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The Relevance of Holiness | Patricia A. McEachern, Ph.D. | The Introduction to A Holy Life: St. Bernadette of Lourdes | Ignatius Insight

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On a cold winter day in 1858 in Lourdes, France, Bernadette Soubirous, a tiny, asthmatic shepherdess went in search of wood along the Gave River. The visions this humble young girl experienced that day has since deepened the faith of millions.

Bernadette could scarcely believe her eyes when a beautiful Lady appeared before her. Eventually, she would come to understand that it was the Holy Virgin Mary herself who had appeared to her that day and on seventeen subsequent occasions. Church authorities could not have been expected to believe immediately that the Virgin Mary had appeared in a grotto where pigs took shelter from the thunderstorms that sometimes raged through the countryside surrounding the small village in the Pyrenees. Even more unlikely was that she would have enlisted the aid of a poverty-stricken, uneducated girl whose family had been reduced to living in a former jail cell condemned as too unhealthy even to house prisoners.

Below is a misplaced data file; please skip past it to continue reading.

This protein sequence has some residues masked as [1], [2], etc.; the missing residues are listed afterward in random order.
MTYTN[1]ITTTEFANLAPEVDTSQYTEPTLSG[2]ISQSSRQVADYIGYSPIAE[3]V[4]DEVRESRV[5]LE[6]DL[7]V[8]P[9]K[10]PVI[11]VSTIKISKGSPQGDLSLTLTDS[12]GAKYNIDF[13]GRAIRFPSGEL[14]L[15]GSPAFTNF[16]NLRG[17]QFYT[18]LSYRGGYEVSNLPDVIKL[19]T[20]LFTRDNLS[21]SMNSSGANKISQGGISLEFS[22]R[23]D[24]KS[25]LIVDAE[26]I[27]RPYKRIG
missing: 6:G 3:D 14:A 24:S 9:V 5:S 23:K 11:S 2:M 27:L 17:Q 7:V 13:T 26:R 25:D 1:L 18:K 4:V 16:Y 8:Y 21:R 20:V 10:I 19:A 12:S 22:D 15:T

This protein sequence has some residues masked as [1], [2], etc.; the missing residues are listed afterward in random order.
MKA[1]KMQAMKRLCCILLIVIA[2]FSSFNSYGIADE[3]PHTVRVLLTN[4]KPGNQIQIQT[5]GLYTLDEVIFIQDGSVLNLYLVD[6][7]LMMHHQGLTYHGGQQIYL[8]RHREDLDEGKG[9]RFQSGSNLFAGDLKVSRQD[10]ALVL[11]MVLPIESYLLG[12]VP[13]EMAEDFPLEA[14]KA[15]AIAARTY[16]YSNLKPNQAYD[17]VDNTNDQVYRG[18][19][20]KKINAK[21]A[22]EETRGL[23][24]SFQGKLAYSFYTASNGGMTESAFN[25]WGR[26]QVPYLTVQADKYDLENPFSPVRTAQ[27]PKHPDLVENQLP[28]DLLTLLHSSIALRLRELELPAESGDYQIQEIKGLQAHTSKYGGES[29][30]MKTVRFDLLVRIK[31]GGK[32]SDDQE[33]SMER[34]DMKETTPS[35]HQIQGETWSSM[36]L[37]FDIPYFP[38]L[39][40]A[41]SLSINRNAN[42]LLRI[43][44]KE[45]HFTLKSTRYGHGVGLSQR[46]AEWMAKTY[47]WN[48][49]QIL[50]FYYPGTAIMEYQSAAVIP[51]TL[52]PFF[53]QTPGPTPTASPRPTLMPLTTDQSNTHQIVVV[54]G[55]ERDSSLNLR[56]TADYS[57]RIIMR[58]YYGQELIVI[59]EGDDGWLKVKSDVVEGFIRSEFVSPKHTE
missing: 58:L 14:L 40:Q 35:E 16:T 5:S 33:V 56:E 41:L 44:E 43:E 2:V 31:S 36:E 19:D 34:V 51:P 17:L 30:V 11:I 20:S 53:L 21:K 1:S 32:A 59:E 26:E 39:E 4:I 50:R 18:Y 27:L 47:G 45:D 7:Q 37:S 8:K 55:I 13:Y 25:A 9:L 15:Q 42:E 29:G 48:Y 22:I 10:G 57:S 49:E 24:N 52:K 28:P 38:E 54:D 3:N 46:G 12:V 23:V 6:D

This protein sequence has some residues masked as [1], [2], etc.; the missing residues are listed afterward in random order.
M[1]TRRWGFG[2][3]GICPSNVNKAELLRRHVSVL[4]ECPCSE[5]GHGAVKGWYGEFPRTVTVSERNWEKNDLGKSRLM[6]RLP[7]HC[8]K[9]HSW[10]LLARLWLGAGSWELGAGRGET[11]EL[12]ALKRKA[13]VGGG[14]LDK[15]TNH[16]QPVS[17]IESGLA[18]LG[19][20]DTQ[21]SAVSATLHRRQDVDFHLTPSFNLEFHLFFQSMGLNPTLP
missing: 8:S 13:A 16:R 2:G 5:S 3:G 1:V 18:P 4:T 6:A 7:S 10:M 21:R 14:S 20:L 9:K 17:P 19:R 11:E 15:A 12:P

It was highly improbable that the Immaculate Conception herself would choose this fourteen-year-old girl whose own living conditions were so very far from immaculate. Bernadette understood that the Blessed Mother had demonstrated great humility in appearing to her, conversing with her and asking for her aid, and asking so kindly and respectfully. Bernadette would spend the rest of her brief life trying to follow the example of humility that the Queen of Heaven herself had shown to her.

The story of Saint Bernadette Soubirous of Lourdes has exerted a powerful influence on the spiritual lives of millions of people for a century and a half. Scores of writers, be it scholarly, religious or secular, have written about Saint Bernadette and her visions of the Holy Virgin Mary at the Grotto of Massabielle. Bernadette is typically portrayed as an honest, but illiterate and uncatechised young girl, as she was at the time of the apparitions. The catechist who prepared her for her First Communion went so far as to claim that she was incapable of learning, and Father Pomian, her confessor, accurately referred to her as a tabula rasa, that is, a blank slate. Indeed, she was thoroughly uneducated when the Holy Virgin Mary first appeared to her.